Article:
The third and final installment in the Groundtruther trilogy may also be the most highly anticipated, since the inclusion of John Medeski in the Charlie Hunter/Bobby Previte axis would seem to be a highly combustible mix. Yet Altitude, rather than the resounding finish to the project, is something of a mixed bag, perhaps more so than the artists intended.
But that may be because it is also the most ambitious. This is a double CD compared to the single sets of Latitude (Thirsty Ear, 2004), with Greg Osby, and Longitude (Thirsty Ear, 2005), with DJ Logic. Add to that the fact that Hunter, Previte and Medeski step out of their mutual comfort zone: on the highly flammable likes of "Pyramid of Giza, they attempt the creation of haunting moods using acoustic instruments only.
It's little surprise that Medeski sounds most prominent on the Below Sea Level CD. He regularly plays acoustic shows alone and with his usual cohorts, drummer Billy Martin and bassist Chris Wood. It stands to reason, therefore, that his acoustic piano would dominate the proceedings. Yet his use of melodica, a novelty at times in other contexts, truly conjures up ghostly moods on "Subduction Zone and "Evaporites.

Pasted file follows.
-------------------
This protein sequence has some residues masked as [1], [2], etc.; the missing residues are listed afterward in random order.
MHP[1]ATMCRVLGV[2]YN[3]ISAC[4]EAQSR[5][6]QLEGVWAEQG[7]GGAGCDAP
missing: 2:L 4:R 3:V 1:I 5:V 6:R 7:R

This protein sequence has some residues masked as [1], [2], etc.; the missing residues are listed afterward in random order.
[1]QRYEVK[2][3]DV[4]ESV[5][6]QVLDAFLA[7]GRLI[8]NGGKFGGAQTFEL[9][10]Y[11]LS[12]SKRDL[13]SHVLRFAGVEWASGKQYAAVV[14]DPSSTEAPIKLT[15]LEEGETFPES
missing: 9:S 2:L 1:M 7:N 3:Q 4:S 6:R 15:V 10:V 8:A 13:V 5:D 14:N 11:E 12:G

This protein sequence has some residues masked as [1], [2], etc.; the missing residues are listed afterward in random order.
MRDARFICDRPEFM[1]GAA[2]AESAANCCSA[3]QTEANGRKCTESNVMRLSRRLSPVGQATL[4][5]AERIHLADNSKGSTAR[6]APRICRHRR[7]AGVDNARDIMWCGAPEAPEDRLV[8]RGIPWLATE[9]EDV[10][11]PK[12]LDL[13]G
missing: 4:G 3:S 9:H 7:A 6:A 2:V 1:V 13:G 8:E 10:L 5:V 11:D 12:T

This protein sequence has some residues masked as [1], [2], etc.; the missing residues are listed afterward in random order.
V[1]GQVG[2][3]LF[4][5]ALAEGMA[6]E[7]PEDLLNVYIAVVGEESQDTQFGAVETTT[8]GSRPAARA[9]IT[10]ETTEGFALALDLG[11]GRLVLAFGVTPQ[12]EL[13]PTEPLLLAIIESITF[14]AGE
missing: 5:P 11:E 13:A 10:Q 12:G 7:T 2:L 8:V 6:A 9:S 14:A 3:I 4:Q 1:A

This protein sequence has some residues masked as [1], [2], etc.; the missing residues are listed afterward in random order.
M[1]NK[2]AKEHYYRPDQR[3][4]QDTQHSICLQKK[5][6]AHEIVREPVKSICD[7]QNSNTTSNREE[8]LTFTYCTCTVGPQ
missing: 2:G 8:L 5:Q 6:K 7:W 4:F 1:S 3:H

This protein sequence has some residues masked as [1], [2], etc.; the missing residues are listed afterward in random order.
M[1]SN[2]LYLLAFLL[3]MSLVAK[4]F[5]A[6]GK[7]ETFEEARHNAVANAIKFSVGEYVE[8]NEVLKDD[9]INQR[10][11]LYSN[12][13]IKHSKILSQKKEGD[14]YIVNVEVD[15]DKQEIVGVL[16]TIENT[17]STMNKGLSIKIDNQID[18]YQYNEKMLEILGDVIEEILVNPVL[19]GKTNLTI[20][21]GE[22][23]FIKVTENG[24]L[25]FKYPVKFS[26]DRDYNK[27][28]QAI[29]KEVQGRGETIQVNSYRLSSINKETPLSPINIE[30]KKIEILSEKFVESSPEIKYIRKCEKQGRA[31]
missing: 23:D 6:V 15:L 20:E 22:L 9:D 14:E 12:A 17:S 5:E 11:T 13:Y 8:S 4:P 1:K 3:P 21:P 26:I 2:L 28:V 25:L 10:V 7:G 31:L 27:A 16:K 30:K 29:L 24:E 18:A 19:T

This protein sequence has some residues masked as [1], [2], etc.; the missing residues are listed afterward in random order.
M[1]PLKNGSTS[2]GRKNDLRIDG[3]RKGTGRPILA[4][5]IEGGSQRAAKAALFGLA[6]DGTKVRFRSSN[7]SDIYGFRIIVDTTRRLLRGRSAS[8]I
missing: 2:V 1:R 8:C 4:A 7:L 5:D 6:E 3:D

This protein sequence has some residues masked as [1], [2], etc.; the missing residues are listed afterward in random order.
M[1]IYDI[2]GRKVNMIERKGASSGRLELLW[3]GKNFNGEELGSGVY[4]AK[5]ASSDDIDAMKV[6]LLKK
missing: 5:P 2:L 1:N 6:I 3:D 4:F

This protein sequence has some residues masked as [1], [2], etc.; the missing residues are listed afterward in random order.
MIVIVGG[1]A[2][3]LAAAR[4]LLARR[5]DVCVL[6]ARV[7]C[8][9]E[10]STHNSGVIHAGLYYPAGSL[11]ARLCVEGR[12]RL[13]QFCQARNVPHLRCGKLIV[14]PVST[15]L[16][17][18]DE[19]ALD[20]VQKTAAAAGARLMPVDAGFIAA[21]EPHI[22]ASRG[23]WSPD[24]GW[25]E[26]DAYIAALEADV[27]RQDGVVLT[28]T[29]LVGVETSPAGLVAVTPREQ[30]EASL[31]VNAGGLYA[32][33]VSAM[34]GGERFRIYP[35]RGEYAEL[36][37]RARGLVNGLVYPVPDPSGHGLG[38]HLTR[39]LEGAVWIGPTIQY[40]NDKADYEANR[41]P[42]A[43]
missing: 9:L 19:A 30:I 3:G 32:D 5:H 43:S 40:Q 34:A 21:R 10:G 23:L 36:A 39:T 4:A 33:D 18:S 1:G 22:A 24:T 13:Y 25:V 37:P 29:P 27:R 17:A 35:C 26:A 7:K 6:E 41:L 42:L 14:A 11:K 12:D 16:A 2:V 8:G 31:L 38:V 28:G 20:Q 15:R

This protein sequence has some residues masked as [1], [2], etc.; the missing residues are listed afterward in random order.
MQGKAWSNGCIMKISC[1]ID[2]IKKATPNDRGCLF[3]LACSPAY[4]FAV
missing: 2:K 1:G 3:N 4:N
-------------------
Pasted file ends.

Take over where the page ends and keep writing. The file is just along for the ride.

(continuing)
Meanwhile. Previte gains prominence on various means of percussion as the truncated tracks come and go. Hunter, however, loses his musical personality on an acoustic seven-string guitar; the three almost but not quite mass a cumulative effect through sixteen cuts in forty-two minutes, the progression almost but not quite a duet between Previte and Medeski with Hunter trying to find his way.
Above Sea Level is an altogether different matter, predictably so perhaps given the pedigreed skill of Medeski, Hunter and Previte in mixing beats and noise with the right proportion of melody. Yet, even though you can hear the roiling likes of "Seoul Tower coming, the end result is no less satisfying. Perhaps in compensation for his low-profile on the acoustic session, Charlie Hunter ramps up the effects and the volume on his electric seven-string so that the threesome rock with a vengeance within a maelstrom of sound.
The recording mix begs to be played at a sufficiently high volume to allow the listener to become immersed in the sound. The discriminating use of electric guitar and some more bottom would've made a huge difference, because the electric half of Altitude has its dynamic contrasts ("Warsaw Radio Mast ), which is just what the acoustic session lacks to the same degree. Perhaps an extra fifteen minutes or so of playing time on Below Sea Level, to equal that of its companion piece, would render these lessons in stylistic contrast equally absorbing.
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